In Oberman's startling portrait of Martin Luther, we meet an obstinate monk of volcanic temperament, for whom Christ and the Devil were equally real. "Luther proclaimed the Last Days, not the modern age," asserts this University of Arizona history professor. The rebellious monk, we learn, called himself doctor, preacher, or professor, but never "reformer," and never spoke of his movement as the "Reformation." His achievement lay in "horizontalizing" Christian ethics by proclaiming that good works are crucial for survival in a threatened world. This weighty study gives full attention to aspects of Luther's career that other biographers have sought to minimize, such as his savage attacks on Jews and his scatological invective against the Devil. Oberman brings us closer to the real Luther. Illustrated.
Copyright 1989 Reed Business Information, Inc. --This text refers to an out of print or unavailable edition of this title.
Oberman believes that we can best understand Martin Luther as a man of the Middle Ages who believed that he was literally involved in a mortal struggle with the devil incarnate and that the pope was the Antichrist of the Last Days. The original German edition of this brilliant, sympathetic psychobiography of the father of the Reformation won the Historischer Sachbuchpreis, a special prize given the outstanding historical work of the decade 1975-85. Walliser-Schwarzbart's English translation is smooth and unobtrusive, and the illustrations supplement the text admirably. Highly recommended for readers willing to meet Oberman's intellectual and theological challenges.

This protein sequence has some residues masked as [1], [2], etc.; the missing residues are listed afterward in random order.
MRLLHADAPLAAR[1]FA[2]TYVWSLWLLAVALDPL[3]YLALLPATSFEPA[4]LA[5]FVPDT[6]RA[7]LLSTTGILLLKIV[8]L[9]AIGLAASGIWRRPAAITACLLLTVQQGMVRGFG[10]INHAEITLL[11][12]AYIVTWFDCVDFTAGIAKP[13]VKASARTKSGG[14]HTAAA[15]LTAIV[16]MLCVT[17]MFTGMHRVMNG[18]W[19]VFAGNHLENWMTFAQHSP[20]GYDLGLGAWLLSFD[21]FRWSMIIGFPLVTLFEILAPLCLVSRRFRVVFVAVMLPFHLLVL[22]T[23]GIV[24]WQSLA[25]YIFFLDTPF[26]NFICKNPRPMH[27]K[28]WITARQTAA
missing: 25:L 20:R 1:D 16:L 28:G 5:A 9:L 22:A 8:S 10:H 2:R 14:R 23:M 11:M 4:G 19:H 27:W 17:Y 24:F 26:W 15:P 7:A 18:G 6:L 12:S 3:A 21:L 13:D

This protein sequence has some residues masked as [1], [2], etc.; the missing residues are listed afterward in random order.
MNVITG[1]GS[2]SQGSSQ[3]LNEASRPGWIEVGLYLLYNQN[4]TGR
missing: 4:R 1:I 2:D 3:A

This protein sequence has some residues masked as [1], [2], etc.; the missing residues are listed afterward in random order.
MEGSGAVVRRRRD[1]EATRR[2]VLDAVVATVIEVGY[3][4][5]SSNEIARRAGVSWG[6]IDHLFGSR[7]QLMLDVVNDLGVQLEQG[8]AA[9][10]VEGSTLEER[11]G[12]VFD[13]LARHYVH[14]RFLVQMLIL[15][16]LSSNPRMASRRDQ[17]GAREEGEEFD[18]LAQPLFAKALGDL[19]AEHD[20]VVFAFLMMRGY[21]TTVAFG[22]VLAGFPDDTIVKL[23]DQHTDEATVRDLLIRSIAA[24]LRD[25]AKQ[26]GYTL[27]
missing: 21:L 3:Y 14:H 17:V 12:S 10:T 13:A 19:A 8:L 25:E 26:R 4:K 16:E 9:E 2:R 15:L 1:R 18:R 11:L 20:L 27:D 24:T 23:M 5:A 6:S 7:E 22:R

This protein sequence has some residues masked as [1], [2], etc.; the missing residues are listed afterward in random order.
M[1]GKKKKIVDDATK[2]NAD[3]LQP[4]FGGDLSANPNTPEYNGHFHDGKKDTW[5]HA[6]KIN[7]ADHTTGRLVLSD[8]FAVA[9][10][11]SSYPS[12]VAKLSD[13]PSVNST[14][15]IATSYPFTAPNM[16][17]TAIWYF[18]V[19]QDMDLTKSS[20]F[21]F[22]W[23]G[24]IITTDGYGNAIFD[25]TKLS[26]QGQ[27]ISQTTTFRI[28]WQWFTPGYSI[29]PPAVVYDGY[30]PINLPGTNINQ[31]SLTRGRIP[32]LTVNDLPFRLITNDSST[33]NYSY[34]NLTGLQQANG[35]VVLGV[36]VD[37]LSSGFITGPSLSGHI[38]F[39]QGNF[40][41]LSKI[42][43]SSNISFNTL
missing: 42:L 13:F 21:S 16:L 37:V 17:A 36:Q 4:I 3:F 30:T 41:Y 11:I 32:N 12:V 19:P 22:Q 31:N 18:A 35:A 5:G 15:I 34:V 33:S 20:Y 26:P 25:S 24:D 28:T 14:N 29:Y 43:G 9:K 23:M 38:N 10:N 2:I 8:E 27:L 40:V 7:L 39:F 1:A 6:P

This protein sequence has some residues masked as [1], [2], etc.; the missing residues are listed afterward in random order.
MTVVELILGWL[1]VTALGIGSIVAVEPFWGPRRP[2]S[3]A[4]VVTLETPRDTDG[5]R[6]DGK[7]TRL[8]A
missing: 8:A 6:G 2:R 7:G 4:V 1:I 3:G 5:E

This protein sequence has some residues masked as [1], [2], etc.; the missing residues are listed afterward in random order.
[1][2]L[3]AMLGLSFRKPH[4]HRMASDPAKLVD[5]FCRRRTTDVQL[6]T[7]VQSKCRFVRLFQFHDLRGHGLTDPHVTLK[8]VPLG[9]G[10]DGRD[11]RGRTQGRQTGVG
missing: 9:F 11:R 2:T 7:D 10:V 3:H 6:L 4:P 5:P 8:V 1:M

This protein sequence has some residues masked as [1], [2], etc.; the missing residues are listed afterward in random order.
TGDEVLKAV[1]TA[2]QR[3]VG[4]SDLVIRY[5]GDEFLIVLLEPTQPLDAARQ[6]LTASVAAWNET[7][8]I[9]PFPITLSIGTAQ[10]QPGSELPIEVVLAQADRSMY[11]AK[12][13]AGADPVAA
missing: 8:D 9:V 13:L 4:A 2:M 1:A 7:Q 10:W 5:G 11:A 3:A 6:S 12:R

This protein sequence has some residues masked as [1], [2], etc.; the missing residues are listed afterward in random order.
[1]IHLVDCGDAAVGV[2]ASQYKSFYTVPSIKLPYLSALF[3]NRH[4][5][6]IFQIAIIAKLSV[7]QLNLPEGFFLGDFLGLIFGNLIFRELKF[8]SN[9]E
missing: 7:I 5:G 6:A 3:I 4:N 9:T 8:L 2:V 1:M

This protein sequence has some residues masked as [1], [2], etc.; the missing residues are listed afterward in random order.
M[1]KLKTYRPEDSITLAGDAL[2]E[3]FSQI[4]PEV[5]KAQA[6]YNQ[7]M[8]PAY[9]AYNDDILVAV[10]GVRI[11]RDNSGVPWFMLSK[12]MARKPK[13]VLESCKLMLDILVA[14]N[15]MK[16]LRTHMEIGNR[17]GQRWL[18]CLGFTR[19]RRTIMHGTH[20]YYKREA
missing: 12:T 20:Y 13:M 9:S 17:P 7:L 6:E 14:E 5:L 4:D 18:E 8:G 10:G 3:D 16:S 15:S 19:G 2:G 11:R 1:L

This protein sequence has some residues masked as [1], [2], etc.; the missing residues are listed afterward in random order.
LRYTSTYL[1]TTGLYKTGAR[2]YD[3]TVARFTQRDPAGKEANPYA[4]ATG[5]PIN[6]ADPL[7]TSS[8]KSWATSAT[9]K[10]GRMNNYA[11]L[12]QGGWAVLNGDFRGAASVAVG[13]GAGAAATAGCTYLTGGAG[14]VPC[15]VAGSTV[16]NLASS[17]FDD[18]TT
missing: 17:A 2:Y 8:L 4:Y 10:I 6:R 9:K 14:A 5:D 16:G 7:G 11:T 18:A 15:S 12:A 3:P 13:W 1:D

- Richard S. Watts, San Bernardino Cty. Lib., Cal.
Copyright 1990 Reed Business Information, Inc. --This text refers to an out of print or unavailable edition of this title.
Delves into what went on in the mind of a man born in an age which stifled each man's search for meaning, and how he was able to move beyond his culture and relate to God through... Read morePublished 5 months ago by scott brissey
Having had a chance to peruse many of the other reviews here, and now having read a good chunk of the book myself, I think that what many of the others are unwilling to say--but... Read morePublished 8 months ago by Jason Goetz
A lot of praise has been showered on this book, but apart from the fact that it is obviously the result of many years of study, it is very confusing to read: everything is more or... Read morePublished on January 13, 2013 by toronto
Insightful and well written book that is worth reading. Prof. Heiko Oberman seldom disappoints. Highly recommend for those interested in Luther and the reformations.Published on January 5, 2013 by Terry Kee
Bought for a Christmas gift. happy to receive it. Insight into Martin Luther and his struggles with the Catholic church.Published on December 20, 2012 by LeslieAnn
If you know relatively little about Luther and want to learn more: this is probably not the right book. Read morePublished on April 22, 2012 by Sitting in Seattle
While much of the book is admirable and not, as the other reviewers in this category have stated, verbose or overly academic, it is the author's swinging between documentation and... Read morePublished on September 5, 2011 by Michael Brown